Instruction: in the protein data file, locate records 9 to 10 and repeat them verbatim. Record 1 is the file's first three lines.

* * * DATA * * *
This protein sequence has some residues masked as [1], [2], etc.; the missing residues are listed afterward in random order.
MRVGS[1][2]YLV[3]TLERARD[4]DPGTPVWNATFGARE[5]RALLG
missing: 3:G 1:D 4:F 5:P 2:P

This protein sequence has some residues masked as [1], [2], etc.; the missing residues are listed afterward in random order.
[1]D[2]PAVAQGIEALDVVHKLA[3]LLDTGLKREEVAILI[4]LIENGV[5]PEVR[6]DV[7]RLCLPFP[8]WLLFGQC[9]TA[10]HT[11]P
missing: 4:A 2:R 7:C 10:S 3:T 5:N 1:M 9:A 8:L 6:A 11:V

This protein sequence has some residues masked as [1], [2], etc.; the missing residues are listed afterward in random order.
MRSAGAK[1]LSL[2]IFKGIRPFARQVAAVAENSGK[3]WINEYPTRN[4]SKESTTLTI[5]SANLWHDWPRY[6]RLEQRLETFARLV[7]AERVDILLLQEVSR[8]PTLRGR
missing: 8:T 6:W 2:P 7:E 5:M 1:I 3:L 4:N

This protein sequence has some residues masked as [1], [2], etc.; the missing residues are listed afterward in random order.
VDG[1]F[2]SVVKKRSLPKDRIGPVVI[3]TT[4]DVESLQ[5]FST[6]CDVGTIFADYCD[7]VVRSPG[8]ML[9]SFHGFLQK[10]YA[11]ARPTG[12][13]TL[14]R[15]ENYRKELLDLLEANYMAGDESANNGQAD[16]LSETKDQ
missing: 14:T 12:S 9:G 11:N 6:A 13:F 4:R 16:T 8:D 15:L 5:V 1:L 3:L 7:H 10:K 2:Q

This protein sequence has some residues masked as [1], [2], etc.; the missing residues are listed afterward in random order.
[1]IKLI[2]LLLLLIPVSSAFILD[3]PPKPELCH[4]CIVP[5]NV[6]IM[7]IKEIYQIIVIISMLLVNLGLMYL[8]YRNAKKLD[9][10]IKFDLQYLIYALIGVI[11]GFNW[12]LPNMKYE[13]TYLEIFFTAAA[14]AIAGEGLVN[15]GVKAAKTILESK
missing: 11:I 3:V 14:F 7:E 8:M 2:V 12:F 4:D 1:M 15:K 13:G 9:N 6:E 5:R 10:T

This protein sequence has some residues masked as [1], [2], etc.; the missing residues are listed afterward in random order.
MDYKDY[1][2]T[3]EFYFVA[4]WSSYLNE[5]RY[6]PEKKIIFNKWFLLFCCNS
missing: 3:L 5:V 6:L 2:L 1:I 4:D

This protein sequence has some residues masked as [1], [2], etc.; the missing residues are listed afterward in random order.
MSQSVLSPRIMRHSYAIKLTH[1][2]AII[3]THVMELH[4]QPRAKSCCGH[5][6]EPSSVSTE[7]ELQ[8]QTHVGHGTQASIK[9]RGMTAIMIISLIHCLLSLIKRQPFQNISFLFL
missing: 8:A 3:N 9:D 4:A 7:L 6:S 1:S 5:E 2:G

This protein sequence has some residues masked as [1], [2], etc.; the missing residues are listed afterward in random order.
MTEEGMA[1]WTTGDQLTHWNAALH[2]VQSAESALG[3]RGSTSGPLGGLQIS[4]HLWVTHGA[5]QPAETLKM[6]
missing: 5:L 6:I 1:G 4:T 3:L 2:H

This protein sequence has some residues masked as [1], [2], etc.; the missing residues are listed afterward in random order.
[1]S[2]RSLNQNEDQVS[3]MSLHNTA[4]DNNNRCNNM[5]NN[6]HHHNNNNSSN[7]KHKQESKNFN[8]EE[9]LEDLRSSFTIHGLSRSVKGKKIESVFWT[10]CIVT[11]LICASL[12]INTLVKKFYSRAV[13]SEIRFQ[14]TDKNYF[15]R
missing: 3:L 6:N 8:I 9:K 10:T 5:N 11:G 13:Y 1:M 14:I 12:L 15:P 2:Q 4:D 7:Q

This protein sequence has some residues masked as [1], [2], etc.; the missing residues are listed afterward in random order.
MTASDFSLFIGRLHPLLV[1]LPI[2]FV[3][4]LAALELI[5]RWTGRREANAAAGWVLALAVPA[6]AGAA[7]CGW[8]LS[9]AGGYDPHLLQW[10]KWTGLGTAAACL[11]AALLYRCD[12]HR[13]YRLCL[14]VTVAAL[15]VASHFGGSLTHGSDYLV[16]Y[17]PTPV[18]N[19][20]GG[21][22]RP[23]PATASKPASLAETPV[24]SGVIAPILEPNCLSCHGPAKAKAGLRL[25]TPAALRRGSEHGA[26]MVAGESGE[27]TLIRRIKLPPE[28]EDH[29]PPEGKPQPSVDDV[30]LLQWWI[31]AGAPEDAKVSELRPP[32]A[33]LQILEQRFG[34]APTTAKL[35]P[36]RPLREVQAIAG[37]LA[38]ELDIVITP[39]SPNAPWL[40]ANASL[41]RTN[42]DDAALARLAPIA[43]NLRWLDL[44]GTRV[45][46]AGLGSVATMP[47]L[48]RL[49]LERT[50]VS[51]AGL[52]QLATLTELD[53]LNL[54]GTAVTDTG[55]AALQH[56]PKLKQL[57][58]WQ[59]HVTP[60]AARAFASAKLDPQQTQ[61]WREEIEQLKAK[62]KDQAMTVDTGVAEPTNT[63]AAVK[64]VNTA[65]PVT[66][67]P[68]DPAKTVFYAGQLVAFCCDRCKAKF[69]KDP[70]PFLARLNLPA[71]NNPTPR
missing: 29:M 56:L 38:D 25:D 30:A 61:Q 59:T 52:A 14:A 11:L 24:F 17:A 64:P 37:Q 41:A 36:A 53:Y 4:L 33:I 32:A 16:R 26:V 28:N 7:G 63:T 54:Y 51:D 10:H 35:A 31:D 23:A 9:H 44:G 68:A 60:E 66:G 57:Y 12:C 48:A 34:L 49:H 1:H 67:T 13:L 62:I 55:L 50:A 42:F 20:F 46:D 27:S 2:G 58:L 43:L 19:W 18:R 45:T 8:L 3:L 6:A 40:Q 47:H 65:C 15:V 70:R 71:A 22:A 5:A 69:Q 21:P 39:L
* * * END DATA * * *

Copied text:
This protein sequence has some residues masked as [1], [2], etc.; the missing residues are listed afterward in random order.
[1]S[2]RSLNQNEDQVS[3]MSLHNTA[4]DNNNRCNNM[5]NN[6]HHHNNNNSSN[7]KHKQESKNFN[8]EE[9]LEDLRSSFTIHGLSRSVKGKKIESVFWT[10]CIVT[11]LICASL[12]INTLVKKFYSRAV[13]SEIRFQ[14]TDKNYF[15]R
missing: 3:L 6:N 8:I 9:K 10:T 5:N 11:G 13:Y 1:M 14:I 12:L 15:P 2:Q 4:D 7:Q

This protein sequence has some residues masked as [1], [2], etc.; the missing residues are listed afterward in random order.
MTASDFSLFIGRLHPLLV[1]LPI[2]FV[3][4]LAALELI[5]RWTGRREANAAAGWVLALAVPA[6]AGAA[7]CGW[8]LS[9]AGGYDPHLLQW[10]KWTGLGTAAACL[11]AALLYRCD[12]HR[13]YRLCL[14]VTVAAL[15]VASHFGGSLTHGSDYLV[16]Y[17]PTPV[18]N[19][20]GG[21][22]RP[23]PATASKPASLAETPV[24]SGVIAPILEPNCLSCHGPAKAKAGLRL[25]TPAALRRGSEHGA[26]MVAGESGE[27]TLIRRIKLPPE[28]EDH[29]PPEGKPQPSVDDV[30]LLQWWI[31]AGAPEDAKVSELRPP[32]A[33]LQILEQRFG[34]APTTAKL[35]P[36]RPLREVQAIAG[37]LA[38]ELDIVITP[39]SPNAPWL[40]ANASL[41]RTN[42]DDAALARLAPIA[43]NLRWLDL[44]GTRV[45][46]AGLGSVATMP[47]L[48]RL[49]LERT[50]VS[51]AGL[52]QLATLTELD[53]LNL[54]GTAVTDTG[55]AALQH[56]PKLKQL[57][58]WQ[59]HVTP[60]AARAFASAKLDPQQTQ[61]WREEIEQLKAK[62]KDQAMTVDTGVAEPTNT[63]AAVK[64]VNTA[65]PVT[66][67]P[68]DPAKTVFYAGQLVAFCCDRCKAKF[69]KDP[70]PFLARLNLPA[71]NNPTPR
missing: 29:M 56:L 38:D 25:D 30:A 61:Q 59:T 52:A 14:A 11:L 24:F 17:A 64:P 37:Q 41:A 36:A 53:Y 4:L 33:I 32:A 16:R 26:V 28:N 7:G 63:T 54:Y 51:D 10:H 35:A 31:D 23:A 9:H 44:G 68:A 60:E 66:G 57:Y 12:C 48:A 34:L 49:H 1:H 67:T 13:L 62:I 55:L 50:A 42:F 20:F 46:D 27:S 2:G 58:L 43:L 19:W 18:R 45:T 8:L 3:L 6:A 40:Q 47:H 65:C 15:V 70:R 71:A 22:A 5:A 69:Q 21:P 39:L